Afterwards, I didn’t really care about what I ate, and during that time, I gained entirely way too much weight. A few years later, I decided it was time to lose some weight, and read about some people who had done the bacon-only diet. I started by going and getting my blood-work done. I had my bloodwork analyzed, and long story short, all the bad markers were elevated, and all the good markers were low, or almost non-existent. I did the bacon diet for a month (about 2lbs of bacon per day), and although I didn’t lose a single pound, when I had my bloodwork done, my attending physician asked what I had done. I told him I spent the last month eating bacon, and he deadpan looks at me and says “…get out of my office.” He told me that all of the medical literature he learned in med-school said such a thing shouldn’t have been possible. That was my first foray into all meat eating. And although I still love bacon, I wasn’t sure I could go much longer eating exclusively bacon.
What did you use to eat before turning to animal-based nutrition?
The SAD diet, mostly. Omnivore kind of stuff. But still sprinkled with things that were entirely too palette stimulating, high energy, low nutrition type of foods. Up to that point, nothing worked the way I had hoped for, and aside from positive blood work, I wasn’t seeing weight loss results. I resigned myself to thinking that I was just going to be fat or chubby for life.
What do you eat now? Are you strict meat only? Do you eat poultry, pork, or seafood? Do you eat eggs or dairy (raw or pasteurized)?
If you go to my Instagram account, you’ll get a pretty good idea of what I eat now (@animalbasedpaganguy) I quite enjoy showing people what I eat, because of accountability reasons, but I’m a real person. I’m eating real food. And I like to show people that they can do it, too. But for the most part, I am about 90-95% animal based, all the time.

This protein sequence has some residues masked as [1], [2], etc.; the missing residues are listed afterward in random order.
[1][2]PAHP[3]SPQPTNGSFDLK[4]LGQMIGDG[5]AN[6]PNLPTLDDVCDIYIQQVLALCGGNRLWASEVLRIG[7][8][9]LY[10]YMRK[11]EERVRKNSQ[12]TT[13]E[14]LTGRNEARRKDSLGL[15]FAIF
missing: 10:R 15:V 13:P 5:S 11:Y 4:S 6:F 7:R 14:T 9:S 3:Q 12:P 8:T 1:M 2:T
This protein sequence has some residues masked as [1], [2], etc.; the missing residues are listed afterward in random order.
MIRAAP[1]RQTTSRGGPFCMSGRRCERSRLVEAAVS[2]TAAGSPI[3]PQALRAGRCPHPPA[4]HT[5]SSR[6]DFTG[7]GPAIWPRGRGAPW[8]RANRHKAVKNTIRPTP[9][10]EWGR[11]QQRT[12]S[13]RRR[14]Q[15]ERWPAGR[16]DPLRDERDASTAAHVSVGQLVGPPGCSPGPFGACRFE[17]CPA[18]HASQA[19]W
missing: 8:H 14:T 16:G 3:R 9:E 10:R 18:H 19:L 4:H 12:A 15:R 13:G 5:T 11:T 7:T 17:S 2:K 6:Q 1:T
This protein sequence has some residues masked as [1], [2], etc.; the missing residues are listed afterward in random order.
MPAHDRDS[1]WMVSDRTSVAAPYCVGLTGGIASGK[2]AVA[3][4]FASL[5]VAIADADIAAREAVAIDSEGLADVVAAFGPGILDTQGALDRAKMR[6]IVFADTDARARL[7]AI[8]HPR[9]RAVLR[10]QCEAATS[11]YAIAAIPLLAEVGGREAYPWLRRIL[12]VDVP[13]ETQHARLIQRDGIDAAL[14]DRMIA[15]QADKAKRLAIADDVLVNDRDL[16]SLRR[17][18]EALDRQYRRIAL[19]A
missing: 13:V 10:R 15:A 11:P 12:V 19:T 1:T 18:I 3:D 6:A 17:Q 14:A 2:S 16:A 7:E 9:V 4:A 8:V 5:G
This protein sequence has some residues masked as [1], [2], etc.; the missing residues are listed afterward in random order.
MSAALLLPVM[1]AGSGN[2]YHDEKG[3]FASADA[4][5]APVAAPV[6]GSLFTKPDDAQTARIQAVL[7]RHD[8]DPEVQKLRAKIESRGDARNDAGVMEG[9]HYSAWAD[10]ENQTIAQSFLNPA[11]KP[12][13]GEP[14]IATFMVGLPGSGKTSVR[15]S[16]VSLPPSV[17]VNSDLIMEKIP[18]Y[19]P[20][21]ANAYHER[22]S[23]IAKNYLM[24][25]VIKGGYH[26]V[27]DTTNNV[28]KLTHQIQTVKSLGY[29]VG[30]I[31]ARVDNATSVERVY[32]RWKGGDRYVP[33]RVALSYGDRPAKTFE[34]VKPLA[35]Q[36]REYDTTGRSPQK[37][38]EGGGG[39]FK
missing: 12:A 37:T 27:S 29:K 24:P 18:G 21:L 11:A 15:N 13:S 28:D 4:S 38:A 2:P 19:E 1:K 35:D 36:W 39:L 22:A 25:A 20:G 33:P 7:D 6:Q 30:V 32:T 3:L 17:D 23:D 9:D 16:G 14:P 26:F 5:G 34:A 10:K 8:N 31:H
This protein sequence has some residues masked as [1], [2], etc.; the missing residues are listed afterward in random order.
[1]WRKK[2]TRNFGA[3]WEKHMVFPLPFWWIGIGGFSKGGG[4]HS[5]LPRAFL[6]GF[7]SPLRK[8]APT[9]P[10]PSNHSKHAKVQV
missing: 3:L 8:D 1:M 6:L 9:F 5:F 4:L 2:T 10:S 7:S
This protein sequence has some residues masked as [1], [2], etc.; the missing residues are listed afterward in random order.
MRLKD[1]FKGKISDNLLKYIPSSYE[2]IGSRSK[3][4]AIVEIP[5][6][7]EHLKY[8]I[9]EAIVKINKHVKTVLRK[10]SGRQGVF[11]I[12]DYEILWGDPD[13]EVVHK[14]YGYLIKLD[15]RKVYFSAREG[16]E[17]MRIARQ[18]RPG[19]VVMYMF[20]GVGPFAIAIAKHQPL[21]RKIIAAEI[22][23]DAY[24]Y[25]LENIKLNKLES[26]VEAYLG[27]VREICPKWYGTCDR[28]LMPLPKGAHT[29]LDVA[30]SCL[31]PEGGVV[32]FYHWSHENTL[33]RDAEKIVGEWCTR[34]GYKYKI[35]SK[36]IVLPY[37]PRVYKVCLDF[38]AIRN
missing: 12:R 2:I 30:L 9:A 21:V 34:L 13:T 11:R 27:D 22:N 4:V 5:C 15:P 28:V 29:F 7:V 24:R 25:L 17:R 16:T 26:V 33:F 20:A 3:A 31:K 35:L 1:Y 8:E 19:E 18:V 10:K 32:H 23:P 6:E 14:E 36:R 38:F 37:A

As for what meats, I eat all cuts, beef, chicken, pork, fish, eggs, etc…I also try to eat a pound of liver per week, or every 2 weeks. I do still have dairy, in the form of A2 milk/creamer for my coffee, and use organic erythritol for my sweetener. I occasionally still eat cheese. I will also infrequently utilize probiotic yogurt, and I love kefir.
My point is to eat with purpose. Regardless of what I am eating, I eat with specific goals in mind. I tell clients all the time to eat with purpose. Food isn’t just what you shove down your throat. Food is fuel. And whatever the mission is, you fuel correctly. Food is a tool. If I need to shovel snow off my driveway, I’m not going to use a gardening shovel. Likewise, if I’m gardening, I’m not going to use a snow shovel.